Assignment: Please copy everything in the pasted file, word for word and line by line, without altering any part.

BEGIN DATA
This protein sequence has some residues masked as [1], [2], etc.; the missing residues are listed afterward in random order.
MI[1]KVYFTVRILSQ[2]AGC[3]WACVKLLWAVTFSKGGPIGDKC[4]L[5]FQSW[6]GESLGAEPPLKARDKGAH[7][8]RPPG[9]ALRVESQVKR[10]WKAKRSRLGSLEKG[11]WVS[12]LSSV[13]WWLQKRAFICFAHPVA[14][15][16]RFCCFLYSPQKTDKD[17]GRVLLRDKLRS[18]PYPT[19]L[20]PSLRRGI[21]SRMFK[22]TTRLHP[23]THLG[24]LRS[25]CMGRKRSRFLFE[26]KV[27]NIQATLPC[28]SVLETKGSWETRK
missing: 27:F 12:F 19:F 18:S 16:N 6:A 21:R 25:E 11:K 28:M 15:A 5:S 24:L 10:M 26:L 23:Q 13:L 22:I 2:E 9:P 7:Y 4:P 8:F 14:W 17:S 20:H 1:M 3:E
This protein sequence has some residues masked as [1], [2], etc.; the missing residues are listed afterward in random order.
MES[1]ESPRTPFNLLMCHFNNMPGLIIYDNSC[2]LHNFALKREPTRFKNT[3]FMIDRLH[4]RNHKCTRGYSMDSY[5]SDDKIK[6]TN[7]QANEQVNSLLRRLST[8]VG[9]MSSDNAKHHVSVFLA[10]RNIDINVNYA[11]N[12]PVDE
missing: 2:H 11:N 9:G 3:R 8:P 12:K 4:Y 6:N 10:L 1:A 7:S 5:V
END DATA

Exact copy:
This protein sequence has some residues masked as [1], [2], etc.; the missing residues are listed afterward in random order.
MI[1]KVYFTVRILSQ[2]AGC[3]WACVKLLWAVTFSKGGPIGDKC[4]L[5]FQSW[6]GESLGAEPPLKARDKGAH[7][8]RPPG[9]ALRVESQVKR[10]WKAKRSRLGSLEKG[11]WVS[12]LSSV[13]WWLQKRAFICFAHPVA[14][15][16]RFCCFLYSPQKTDKD[17]GRVLLRDKLRS[18]PYPT[19]L[20]PSLRRGI[21]SRMFK[22]TTRLHP[23]THLG[24]LRS[25]CMGRKRSRFLFE[26]KV[27]NIQATLPC[28]SVLETKGSWETRK
missing: 27:F 12:F 19:F 18:S 16:N 6:A 21:R 25:E 11:K 28:M 15:A 5:S 24:L 10:M 26:L 23:Q 13:L 22:I 2:E 9:P 7:Y 4:P 8:F 14:W 17:S 20:H 1:M 3:E
This protein sequence has some residues masked as [1], [2], etc.; the missing residues are listed afterward in random order.
MES[1]ESPRTPFNLLMCHFNNMPGLIIYDNSC[2]LHNFALKREPTRFKNT[3]FMIDRLH[4]RNHKCTRGYSMDSY[5]SDDKIK[6]TN[7]QANEQVNSLLRRLST[8]VG[9]MSSDNAKHHVSVFLA[10]RNIDINVNYA[11]N[12]PVDE
missing: 2:H 11:N 9:G 3:R 8:P 12:K 4:Y 6:N 10:L 1:A 7:S 5:V